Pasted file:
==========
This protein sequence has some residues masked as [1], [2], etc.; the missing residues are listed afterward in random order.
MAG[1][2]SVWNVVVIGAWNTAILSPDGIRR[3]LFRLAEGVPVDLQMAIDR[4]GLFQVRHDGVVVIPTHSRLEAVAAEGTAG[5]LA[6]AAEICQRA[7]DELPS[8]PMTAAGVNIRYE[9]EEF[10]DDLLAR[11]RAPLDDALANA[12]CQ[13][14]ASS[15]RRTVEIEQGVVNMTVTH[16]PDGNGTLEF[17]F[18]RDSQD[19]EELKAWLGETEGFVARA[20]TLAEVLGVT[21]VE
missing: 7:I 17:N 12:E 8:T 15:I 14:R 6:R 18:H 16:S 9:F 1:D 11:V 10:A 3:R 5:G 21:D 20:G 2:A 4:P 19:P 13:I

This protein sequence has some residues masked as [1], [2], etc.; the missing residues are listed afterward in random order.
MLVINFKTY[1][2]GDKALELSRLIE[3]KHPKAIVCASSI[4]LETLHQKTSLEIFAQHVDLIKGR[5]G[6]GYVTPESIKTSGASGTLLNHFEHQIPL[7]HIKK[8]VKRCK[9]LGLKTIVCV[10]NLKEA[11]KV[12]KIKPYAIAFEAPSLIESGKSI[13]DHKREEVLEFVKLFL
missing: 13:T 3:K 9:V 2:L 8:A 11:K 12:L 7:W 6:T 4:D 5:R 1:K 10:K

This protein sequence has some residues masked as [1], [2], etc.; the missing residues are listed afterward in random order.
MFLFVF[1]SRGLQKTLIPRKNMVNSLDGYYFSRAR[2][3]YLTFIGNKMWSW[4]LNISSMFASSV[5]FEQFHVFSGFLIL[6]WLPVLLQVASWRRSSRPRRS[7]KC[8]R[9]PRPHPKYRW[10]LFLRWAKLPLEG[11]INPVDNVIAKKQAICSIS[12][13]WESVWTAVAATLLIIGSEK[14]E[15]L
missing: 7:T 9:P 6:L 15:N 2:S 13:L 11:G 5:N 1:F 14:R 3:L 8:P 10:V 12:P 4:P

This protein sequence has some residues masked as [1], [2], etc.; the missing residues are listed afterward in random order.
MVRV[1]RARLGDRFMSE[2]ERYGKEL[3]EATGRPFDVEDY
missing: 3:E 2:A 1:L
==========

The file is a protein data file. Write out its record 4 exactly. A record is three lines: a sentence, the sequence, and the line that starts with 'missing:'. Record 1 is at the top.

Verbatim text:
This protein sequence has some residues masked as [1], [2], etc.; the missing residues are listed afterward in random order.
MVRV[1]RARLGDRFMSE[2]ERYGKEL[3]EATGRPFDVEDY
missing: 3:E 2:A 1:L